The London autumn 2014 carpet and textile sales
There was a distinctly autumnal feel about the recent London sales season, at least as far as antique rugs and textiles were concerned. Although the main action, at Christie’s King Street on Tuesday 7th October 2014, yielded £1,513,375 ($2,435,020), representing 59% sold by lot and 69% by value, the auction took place in a saleroom that was listless compared to the excitement and optimism of their lively spring sale last April.
As expected, top lot at King Street was Lot 50, the well-known 18th century Douglass/Ritman Mughal millefleurs prayer rug, unique in its pure pastel palette and wonderfully tactile, which was a bargain for a private Middle Eastern collector at £338,500 ($544,650) including premiums, against an estimate of £300-500,000. The price sounds high enough until one notes that last time the rug appeared at auction, at Sotheby’s in New York in April 1996, it made $805,000 (HALI 87, p.161).
Head of Christie’s oriental carpet department Louise Broadhurst expressed particular satisfaction at the £98,500 ($158,485), double its estimate, paid by a different Middle Eastern private buyer for Lot 112, a 1920s silk and metal thread Kum Kapı carpet, again with pastel tonality, and an allover cartouche design based on the so-called Clam Gallus carpet in the MAK, Vienna. In her post sale statement, she also noted that all of the top ten lots were bought by private collectors, both Middle Eastern and European, outbidding both institutions and the trade.
Others among the headline lots included Lot 53, a boldly beautiful 17th century central Persian part-cotton and metal thread rug, which also doubled its pre-sale estimate, making £86,500 ($139,180), while Lot 24, a late 16th or early 17th century Cairene Ottoman rug with a directional palmette medallion, made £80,500 ($129,525), right on high estimate.
The cover piece, Lot 100, an elegant 16th century Alcaraz carpet with an allover ogival lattice design, fetched £62,500 ($100,650). The same price was paid for Lot 115, a typically worn and colourless Esfahan ‘Polonaise’ silk and metal thread carpet, which proved the enduring saleability of the type – an even more worn and ghostly ‘Polonaise’, but with Rothschild provenance, had sold for £31,250 ($50,595) at South Kensington a week earlier on 1 October (Lot 512 in CSK’s ‘European Noble & Private Collections’ sale).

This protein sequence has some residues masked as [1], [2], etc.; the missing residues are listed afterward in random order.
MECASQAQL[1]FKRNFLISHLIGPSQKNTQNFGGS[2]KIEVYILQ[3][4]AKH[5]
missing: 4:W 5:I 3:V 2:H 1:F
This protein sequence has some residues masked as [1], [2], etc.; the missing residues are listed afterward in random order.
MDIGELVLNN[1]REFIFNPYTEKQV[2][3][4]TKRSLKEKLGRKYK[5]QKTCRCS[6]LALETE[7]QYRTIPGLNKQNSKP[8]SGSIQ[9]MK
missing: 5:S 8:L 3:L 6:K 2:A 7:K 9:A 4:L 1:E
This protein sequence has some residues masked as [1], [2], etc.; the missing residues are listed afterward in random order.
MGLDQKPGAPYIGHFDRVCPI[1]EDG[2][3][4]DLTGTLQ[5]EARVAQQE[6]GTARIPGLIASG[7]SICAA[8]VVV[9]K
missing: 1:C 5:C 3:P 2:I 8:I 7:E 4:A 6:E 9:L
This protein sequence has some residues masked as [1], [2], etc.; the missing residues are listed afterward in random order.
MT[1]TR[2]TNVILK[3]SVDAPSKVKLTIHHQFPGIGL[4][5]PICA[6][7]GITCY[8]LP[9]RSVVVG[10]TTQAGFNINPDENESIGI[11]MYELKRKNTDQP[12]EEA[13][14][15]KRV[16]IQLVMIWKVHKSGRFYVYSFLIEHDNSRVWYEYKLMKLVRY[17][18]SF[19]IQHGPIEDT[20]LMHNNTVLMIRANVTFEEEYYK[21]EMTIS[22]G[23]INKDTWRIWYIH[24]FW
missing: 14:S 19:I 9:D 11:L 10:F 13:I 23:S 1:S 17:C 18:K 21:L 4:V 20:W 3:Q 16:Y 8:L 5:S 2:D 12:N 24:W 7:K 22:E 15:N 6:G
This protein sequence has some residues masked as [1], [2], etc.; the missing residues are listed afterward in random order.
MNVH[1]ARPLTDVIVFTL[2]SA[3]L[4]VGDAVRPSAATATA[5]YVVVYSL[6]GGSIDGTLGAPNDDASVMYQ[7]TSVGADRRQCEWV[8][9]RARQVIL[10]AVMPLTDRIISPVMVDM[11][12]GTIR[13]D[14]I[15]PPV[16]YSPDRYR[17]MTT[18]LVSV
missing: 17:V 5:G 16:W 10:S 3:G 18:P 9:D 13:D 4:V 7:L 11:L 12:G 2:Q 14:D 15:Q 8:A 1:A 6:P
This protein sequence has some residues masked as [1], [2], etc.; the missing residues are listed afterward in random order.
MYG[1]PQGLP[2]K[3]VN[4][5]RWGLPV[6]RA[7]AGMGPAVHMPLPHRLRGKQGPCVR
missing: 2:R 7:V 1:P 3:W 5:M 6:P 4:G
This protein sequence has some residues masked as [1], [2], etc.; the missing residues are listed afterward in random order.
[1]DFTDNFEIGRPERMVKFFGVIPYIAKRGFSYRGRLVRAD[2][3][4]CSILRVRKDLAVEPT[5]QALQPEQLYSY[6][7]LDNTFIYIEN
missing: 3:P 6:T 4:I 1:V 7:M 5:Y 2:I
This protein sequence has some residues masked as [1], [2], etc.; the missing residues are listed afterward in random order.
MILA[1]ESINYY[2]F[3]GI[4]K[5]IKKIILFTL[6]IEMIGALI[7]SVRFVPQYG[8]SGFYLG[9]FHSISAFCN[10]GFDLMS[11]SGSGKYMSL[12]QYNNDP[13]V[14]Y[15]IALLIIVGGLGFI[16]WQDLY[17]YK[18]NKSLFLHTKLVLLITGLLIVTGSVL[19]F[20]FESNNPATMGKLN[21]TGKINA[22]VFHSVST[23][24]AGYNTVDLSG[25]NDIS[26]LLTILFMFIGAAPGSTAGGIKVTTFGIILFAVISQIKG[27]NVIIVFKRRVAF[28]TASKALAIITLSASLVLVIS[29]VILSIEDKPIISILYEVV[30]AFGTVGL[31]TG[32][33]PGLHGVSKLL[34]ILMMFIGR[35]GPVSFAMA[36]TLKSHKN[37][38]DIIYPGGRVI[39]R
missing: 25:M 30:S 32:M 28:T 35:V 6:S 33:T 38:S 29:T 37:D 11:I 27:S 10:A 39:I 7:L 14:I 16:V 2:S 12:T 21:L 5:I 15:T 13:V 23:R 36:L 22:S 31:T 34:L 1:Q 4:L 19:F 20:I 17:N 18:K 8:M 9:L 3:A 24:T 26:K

Other areas of Christie’s sale disappointed – collectable Turkmen and Baluch rugs and embroideries, southern Swedish folk textiles and Tibetan rugs all failed to find interest, although some decent Caucasians and good Persian decoratives sold well, albeit at prices that are a mere fraction of what might have been paid for such things a couple of decades ago.
Only one carpet of note was successful in Bonham’s Islamic sale on 7 October, Lot 263, a typical Kum Kapı head and shoulders silk and metal thread prayer rug, designed by Zareh Penyamian, which sold for £27,500 ($44,275).
Top lot among the rugs and textiles included as an afterthought in Sotheby’s New Bond Street Sale of Arts of the Islamic World was Lot 192, a very well ordered late 16th century small-medallion Ushak rug, which sold for £134,500 ($216,545). And while a Turkmen pentagonal embroidered asmalyk at Christie’s had failed to find a buyer, a closely related piece at SLO (Lot 189), but arguably prettier with some figural elements in the border, was not expensive at just £6,785 ($10,925).
The standout textile in Christie’s sale of Art of the Islamic and Indian Worlds on Thursday 9th October was Lot 154, a richly embroidered silk and metal thread Deccani panel, which sold for £35,000 ($56,560).
Three good 17th century Ottoman textiles also performed well at Christie’s: Lot 94, a çatma silk and metal thread yastık (£11,875/$19,190); Lot 100, a Bursa velvet panel with boldly drawn palmettes (£20,000/$32,320); and Lot 112, rarest and most interesting of all, a figural silk and metal thread kemha length depicting Christ Pantocrator, made for the Russian Orthodox market (£25,000/$40,400).